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Aesop Of Living Legends Playing Back Bar SoFA

In Music
Derrick McElroy, who goes by Aesop, Black Aesop and Aesop’s Fables, has a full-length 'opus' on the way.

Derrick McElroy, who goes by Aesop, Black Aesop and Aesop’s Fables, has a full-length 'opus' on the way.

Much like the Aesop of antiquity, it isn’t particularly easy to get a bead on Aesop, the emcee of the Bay Area and Los Angeles hip-hop crew, Living Legends. A Wikipedia search of the Aesop of Aesop’s Fables will inform you that scholars are undecided as to whether Aesop ever really existed or if folk tales were simply attributed to him. Similarly, Google searches for Aesop of the Living Legends crew turn up websites that haven’t been updated for years and YouTube clips from the late aughts.

This is due to many factors. First and foremost, any online query featuring the words “Aesop” and “hip-hop” will return an avalanche of hits pertaining to Aesop Rock, a similarly named rapper with a larger online footprint and a free-associative, tongue-twisting style quite different from that of the Aesop in question.

Second, for the past few years the man known to his close friends and family as Derrick McElroy has been on a bit of a hiatus from making music. Reached by phone from his current home in his native Fresno, he says he made the conscious decision to retreat from hip-hop a few years back to focus on his family and take up some lower-profile work as a promoter and sound engineer.

Beyond that, McElroy says that he isn’t a very easy person to get a hold of. “If you hadn’t caught me today, you might not have gotten this interview,” he says with a chuckle. It’s easy enough to believe. Over the course of the interview, the multi-instrumentalist, producer and lyricist frequently walks away from the phone—his voice growing faint as he walks across the room to tend to some other more-pressing business than talking to a local paper. (He later confesses that he is making a sandwich.)

“I’ve always been about doing things underground,” McElroy says, explaining that he’s never had a publicist, that he doesn’t often give interviews except informal ones to fans after shows, and that he has always booked his own tours—including his forthcoming tour of the West Coast, which includes a stop at the Back Bar SoFA this Wednesday, Oct. 22.

McElroy, who sometimes goes as Black Aesop or Aesop’s Fables, says he is preparing to come out of hibernation—both to push his recently released a mixtape, Seeds of Hip Hop, which McElroy made with DJ Hecktik and features remixed versions of some of the duo’s favorite hip-hop classics from the ’80s and ’90s, overdubbed with new verses and slightly modified choruses.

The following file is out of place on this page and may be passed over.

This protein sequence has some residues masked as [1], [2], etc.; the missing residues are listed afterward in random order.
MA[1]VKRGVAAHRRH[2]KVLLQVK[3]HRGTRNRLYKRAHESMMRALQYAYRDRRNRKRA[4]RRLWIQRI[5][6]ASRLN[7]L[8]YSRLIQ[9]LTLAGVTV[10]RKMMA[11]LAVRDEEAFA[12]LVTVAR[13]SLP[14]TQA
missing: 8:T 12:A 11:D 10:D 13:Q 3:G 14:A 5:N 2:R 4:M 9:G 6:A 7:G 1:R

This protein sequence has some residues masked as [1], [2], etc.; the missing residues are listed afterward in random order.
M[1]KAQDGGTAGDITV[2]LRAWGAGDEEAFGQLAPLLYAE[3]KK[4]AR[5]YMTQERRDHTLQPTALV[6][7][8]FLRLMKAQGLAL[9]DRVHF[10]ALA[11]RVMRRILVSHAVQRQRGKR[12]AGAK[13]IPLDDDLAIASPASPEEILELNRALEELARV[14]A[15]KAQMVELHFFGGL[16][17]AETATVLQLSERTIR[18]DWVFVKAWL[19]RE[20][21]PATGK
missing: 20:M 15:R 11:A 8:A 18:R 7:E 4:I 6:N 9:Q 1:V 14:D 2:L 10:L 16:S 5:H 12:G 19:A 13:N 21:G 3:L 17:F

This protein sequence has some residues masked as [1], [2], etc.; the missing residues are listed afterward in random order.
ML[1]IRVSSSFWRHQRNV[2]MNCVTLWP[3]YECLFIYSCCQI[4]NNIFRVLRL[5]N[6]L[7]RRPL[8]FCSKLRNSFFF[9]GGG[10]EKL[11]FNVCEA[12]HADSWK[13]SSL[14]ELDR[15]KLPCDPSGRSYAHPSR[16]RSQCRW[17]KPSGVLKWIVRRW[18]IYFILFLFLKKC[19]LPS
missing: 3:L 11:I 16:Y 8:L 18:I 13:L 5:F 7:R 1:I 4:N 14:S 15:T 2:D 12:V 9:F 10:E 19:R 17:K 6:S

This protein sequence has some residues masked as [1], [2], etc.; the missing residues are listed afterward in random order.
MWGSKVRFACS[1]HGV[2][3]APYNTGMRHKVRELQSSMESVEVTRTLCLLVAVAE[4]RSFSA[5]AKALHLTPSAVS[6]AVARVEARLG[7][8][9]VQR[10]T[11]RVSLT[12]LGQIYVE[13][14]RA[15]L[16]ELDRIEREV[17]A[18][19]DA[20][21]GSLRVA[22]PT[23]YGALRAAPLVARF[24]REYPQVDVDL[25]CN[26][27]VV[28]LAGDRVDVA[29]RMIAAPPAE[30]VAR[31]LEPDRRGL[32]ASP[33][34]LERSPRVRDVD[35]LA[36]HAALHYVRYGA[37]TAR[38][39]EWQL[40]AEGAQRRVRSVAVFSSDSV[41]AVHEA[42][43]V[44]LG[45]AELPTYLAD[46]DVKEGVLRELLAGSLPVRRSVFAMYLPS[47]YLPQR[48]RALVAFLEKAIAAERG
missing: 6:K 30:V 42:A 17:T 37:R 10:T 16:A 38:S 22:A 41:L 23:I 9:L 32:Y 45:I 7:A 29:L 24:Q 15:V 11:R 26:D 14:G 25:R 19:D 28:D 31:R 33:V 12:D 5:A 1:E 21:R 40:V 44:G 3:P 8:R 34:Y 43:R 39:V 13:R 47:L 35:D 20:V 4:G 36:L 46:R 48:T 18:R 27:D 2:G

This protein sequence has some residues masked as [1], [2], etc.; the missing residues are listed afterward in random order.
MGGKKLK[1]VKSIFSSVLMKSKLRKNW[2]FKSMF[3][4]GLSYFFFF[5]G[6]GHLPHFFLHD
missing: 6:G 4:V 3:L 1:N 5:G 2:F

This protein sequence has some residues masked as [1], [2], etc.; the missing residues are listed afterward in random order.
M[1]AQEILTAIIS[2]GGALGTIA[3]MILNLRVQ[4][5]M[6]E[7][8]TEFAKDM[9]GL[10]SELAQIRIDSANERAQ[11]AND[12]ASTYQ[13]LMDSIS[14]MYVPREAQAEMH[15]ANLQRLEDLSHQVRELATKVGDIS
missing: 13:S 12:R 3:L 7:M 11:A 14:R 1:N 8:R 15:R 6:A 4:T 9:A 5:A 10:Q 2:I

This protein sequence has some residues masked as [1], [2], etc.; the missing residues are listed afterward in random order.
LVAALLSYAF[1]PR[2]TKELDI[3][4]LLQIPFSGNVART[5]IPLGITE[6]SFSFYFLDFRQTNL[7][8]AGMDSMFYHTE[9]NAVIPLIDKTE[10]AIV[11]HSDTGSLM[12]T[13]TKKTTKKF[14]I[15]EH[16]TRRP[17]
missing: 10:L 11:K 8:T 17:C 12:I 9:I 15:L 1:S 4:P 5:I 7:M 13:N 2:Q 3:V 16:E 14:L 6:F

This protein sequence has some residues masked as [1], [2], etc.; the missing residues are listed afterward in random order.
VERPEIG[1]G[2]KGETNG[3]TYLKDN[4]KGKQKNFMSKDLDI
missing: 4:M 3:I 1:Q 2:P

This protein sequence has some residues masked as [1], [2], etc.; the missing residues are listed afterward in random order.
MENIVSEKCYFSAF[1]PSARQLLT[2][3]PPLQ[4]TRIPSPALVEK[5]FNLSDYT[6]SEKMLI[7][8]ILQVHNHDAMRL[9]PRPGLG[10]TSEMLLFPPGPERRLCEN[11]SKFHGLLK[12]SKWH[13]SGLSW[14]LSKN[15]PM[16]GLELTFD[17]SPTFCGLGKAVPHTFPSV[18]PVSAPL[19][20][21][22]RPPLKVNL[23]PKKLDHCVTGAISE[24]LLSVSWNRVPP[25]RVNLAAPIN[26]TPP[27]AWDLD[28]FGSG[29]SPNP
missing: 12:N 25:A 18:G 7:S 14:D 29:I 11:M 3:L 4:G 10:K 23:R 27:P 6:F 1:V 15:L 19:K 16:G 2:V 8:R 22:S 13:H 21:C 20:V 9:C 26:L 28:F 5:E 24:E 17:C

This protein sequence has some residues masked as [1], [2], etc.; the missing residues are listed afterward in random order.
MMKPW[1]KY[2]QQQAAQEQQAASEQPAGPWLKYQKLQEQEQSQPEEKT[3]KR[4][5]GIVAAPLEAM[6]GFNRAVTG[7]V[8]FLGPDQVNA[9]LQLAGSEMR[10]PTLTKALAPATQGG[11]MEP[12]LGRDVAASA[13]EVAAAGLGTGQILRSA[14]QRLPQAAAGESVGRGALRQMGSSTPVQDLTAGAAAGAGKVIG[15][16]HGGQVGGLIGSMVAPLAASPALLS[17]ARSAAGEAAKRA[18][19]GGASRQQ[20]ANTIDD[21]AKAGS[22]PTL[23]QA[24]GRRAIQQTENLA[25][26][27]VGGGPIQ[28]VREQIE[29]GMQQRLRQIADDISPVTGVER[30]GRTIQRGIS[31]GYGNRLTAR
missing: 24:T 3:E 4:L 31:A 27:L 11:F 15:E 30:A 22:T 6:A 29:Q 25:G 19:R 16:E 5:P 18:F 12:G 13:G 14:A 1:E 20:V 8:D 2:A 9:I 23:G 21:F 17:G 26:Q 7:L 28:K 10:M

The spooky boom-bap beat of “Wu-Tang Clan Ain’t Nuthing ta Fuck Wit,” becomes “LL Crew Ain’t Nuthin to Fux Wit!!!,” with Black Aesop spitting verses from his catalog in place of the verses from RZA, Inspectah Deck and Method Man. The sparse creeping electric piano of Nas’ “One Love” becomes “Love One.”

“It was a really weird thing I did,” McElroy says of the Seeds of Hip Hop project. “It was using beats from the past, in the future, but with lyrics from the past.”

Weird or not, it would seem that making the mixtape helped to inspire the emcee—reminding him of why he got into rapping in the first place. McElroy had played in bands and written poetry all before he finally decided to pursue hip-hop full time. Asked why he chose that path, he says it’s hard to say, though he recalls being moved by the likes of KRS-One.

“Listening to a lot of KRS one made me want to be good at rapping,” he recalls, adding that he was inspired by many rap groups from that era. “Old school hip-hop—real rappers from the ’80s and the ’90s, inspired me to be the real intelligent rapper that I am.”

Now, McElroy says he is in the midst of putting together what he hopes will be the best album he’s ever made. “For the last couple years that’s what I’ve been doing—making this magnum opus,” he says. “This album won’t be released until it’s perfect.”

Until then McElroy says he is looking forward to getting back on the road and touring—noting that he is especially excited to be playing at Back Bar SoFA, the former space that housed the Cactus Club, which as he recalls was the first place Living Legends ever performed.

“San Jose is where I started my career—was the first time I played with real sound, a real stage, real lights, real artists,” he says. “It’s a big deal anytime I walk into that place. The memories are crazy.”

Aesop is performing at Back Bar SoFA on Oct. 22 at 9pm. More info.

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